Amount Funded: $1,000.00
Number of Students Served by Project: 32
The Ruus Shakespeareans is an after-school program for 5th and 6th graders who put together an annual unabridged production of one of Shakespeare's plays. Within each play, the students also perform a full set list of contemporary music that helps to tell the story. Each song, typically a rock song, is related to the theme of the play. The band's instruments include guitars, keyboard, drums, and vocals. The Ruus Shakespeareans learn about language and diction, teamwork, focus, discipline, patience, and commitment, among other things. Throughout the year the students attend daily rehearsals, while also getting music lessons to their specific instruments.
We've gotten a grant from HEF for the Ruus Shakespeareans many years ago which helped to pay for our stage and risers. However, the one thing we haven't had are guard rails. For many years I had to borrow them from a nearby staging company, just to make sure that our guests were seated safely at the performances. We're trying to get our guard rails so that we have them for all future productions.
The Ruus Shakespeareans objectives are designed to teach the students skills which will help them for the rest of their lives. Here are the objectives:
• Will learn large amounts of new vocabulary;
• will increase their ability to focus for long periods of time;
• will improve their patience;
• will learn to work as a team;
• will learn to stand up and speak confidently in front of others;
• will learn not to be afraid of making mistakes;
• will be supportive of peers who struggle;
• will practice independently to perfect skills; and
• will make a yearlong commitment to a project and finish what they start.
These skills are worked on every rehearsal, and there is little mention or focus given to performances. Working as a team, they constantly work at speaking Shakespeare's words correctly and telling the story through the text and music. Their development as teammates and problem solvers is emphasized every rehearsal, as many mistakes are presented as a chance to solve a problem and figuring out how they would solve it. The question given every year is ""what will you do when things go wrong?"" They're constantly reminded that staying calm and continuing on is usually the best choice.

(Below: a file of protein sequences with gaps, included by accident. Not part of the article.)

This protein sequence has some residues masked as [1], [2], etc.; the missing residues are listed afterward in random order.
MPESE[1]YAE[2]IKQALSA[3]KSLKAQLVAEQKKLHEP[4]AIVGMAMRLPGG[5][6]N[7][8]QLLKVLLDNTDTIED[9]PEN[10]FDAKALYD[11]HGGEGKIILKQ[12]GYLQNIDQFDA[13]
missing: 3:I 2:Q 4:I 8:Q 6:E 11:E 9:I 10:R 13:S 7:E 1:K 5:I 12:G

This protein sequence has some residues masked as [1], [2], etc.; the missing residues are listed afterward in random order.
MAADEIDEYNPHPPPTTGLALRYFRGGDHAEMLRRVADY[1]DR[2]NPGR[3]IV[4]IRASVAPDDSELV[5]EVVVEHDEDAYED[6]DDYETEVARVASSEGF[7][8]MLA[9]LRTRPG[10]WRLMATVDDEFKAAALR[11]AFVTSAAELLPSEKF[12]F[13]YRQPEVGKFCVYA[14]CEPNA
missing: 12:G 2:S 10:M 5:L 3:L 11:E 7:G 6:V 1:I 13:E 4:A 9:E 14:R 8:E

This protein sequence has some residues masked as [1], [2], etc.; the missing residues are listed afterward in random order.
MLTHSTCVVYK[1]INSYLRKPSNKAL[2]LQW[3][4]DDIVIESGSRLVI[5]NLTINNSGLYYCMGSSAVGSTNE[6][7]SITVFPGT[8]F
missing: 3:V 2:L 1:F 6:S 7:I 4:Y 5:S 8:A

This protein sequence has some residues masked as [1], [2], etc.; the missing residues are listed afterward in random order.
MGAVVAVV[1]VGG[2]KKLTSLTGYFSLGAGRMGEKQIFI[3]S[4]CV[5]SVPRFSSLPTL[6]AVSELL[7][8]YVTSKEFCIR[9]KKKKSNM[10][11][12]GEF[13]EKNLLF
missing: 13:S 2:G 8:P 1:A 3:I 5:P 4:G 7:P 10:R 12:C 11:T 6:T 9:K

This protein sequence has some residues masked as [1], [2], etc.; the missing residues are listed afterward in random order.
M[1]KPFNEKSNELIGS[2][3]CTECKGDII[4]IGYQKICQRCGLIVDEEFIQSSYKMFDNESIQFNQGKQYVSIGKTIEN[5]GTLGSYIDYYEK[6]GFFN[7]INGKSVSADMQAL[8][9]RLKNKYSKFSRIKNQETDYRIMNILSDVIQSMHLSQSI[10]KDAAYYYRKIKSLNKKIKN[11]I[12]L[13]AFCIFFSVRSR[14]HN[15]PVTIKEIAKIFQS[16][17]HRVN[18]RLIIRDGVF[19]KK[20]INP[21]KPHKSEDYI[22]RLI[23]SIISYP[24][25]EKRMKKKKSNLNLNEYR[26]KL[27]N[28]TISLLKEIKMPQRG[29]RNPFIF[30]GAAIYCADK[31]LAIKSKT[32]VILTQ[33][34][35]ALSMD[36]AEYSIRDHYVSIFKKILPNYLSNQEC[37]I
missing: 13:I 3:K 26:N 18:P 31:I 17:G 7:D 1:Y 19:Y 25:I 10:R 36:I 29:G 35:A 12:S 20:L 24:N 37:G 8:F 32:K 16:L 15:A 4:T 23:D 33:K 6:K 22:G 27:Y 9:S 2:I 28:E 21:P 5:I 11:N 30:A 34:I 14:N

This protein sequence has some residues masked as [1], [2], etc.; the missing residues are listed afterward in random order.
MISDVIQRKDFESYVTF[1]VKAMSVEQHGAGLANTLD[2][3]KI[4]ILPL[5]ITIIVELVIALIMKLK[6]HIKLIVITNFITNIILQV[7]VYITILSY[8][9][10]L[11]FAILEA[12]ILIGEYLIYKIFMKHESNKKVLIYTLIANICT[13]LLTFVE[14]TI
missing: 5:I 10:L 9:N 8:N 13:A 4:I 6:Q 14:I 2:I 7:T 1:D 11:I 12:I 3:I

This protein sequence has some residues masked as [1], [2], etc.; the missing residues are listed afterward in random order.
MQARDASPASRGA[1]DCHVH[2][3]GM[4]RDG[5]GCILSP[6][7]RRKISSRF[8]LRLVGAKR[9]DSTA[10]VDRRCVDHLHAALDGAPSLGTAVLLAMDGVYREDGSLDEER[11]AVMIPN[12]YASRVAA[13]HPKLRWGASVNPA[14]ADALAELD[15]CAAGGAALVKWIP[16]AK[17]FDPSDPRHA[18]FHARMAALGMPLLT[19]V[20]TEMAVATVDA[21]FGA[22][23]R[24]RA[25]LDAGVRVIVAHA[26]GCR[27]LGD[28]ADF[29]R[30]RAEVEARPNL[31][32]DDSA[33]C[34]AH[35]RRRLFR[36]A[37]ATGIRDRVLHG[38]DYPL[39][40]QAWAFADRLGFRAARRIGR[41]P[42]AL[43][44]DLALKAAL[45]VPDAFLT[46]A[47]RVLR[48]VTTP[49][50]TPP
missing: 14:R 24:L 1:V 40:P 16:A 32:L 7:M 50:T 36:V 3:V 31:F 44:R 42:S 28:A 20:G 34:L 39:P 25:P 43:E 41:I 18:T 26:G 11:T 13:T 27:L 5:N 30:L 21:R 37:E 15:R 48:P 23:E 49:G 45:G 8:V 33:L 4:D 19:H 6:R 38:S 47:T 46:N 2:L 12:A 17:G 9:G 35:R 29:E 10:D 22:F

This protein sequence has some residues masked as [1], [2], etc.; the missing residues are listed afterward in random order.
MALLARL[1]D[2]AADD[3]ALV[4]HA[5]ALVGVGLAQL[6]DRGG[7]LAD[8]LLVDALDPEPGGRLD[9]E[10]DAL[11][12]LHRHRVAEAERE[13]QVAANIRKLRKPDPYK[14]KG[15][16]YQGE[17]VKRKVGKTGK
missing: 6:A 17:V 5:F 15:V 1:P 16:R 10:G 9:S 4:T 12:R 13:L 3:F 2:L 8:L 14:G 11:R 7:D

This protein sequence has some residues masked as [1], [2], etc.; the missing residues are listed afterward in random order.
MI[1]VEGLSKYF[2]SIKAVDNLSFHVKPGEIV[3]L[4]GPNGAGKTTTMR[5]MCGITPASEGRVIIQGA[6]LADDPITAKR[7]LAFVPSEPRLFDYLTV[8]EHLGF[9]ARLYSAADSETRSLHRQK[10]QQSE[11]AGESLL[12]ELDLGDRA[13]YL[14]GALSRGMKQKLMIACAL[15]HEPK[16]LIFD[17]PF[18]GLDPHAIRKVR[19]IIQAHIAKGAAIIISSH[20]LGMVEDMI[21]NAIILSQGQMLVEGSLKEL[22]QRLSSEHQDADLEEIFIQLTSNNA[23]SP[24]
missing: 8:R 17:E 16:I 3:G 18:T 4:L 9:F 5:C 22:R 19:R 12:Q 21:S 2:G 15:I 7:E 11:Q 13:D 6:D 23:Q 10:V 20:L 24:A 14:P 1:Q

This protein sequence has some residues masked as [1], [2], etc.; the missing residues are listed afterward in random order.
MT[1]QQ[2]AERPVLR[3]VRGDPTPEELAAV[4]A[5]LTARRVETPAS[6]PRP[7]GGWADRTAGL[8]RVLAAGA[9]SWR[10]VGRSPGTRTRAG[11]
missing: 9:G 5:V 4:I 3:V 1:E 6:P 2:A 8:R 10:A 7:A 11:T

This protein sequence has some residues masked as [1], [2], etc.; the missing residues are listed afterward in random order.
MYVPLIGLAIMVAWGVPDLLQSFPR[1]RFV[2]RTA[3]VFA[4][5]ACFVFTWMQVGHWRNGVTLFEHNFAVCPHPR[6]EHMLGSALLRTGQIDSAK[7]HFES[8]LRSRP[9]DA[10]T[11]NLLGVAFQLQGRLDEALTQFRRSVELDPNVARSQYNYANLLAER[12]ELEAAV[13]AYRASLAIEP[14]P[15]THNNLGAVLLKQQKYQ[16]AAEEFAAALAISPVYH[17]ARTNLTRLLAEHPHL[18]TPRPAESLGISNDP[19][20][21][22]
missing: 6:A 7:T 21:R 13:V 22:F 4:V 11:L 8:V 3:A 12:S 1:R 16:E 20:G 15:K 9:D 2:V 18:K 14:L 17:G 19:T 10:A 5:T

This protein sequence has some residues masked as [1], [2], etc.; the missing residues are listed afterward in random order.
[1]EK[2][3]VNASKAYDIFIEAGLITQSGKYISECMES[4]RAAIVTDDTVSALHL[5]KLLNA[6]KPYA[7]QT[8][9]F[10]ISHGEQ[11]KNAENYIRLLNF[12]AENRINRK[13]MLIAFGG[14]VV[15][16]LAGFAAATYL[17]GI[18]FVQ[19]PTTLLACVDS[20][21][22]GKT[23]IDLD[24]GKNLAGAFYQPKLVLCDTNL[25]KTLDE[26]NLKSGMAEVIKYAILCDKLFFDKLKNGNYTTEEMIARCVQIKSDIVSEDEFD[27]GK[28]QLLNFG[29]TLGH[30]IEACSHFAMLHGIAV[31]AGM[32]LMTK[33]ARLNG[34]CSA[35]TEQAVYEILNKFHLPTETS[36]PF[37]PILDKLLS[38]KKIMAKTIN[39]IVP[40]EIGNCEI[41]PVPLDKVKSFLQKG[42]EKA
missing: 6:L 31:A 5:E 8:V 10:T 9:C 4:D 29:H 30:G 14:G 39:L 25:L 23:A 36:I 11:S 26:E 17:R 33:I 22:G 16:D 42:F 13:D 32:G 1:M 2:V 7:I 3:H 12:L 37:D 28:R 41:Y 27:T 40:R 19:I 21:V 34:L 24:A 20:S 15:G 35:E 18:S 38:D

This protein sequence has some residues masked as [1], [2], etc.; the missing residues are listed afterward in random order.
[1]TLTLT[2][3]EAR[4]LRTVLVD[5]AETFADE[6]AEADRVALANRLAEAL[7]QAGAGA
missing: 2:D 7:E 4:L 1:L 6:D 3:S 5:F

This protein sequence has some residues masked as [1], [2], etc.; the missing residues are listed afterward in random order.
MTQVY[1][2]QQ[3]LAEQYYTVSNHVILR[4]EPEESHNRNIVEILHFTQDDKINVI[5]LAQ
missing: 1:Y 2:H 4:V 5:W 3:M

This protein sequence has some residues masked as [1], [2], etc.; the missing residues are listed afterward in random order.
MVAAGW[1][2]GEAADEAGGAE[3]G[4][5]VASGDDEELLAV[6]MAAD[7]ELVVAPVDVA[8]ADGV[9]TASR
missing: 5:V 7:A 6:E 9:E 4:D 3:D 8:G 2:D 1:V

A project like this doesn't work unless students learn the value and importance of practice, patience, and responsibility. This is a difficult lesson to teach. The students learn from the beginning that they’re expected to go home, practice, and come back better the next rehearsal. If a scene or song being reviewed doesn’t improve as planned, the students are reminded of the importance responsibility, as they don't only hurt themselves but also the entire team. But more often than not, they see themselves improve significantly, even though they didn't even believe it was possible at first. With these improvements, the students raise their own expectations of themselves and that is a beautiful moment.
The musicians specifically are taught to read sheet music so as to be more independent. It would take too much time to teach them all instruments and how to play a song. Instead, by knowing how to read sheet music, they have the skills to independently practice and the opportunity to show their responsibility to come prepared every rehearsal.
It's easy and simultaneously difficult to evaluate something involved in the performing arts. Perhaps some examples of what we've done in the past will answer this question.
We had a scene in our production of Much Ado About Nothing that combined text, music, and dance all into one moment. We took a party scene with many characters speaking, and tied in the song Jump, Jive An' Wail along with an intricate swing dance number. The timing of the lines, music and dance were so intertwined and dependent upon one another, and the students quickly understood that every person in that scene mattered. If any part of the scene was off, everyone involved was set back. When everything finally clicked, they knew it was because of their perseverance and belief that every person in that moment mattered and their success meant the entire team was successful.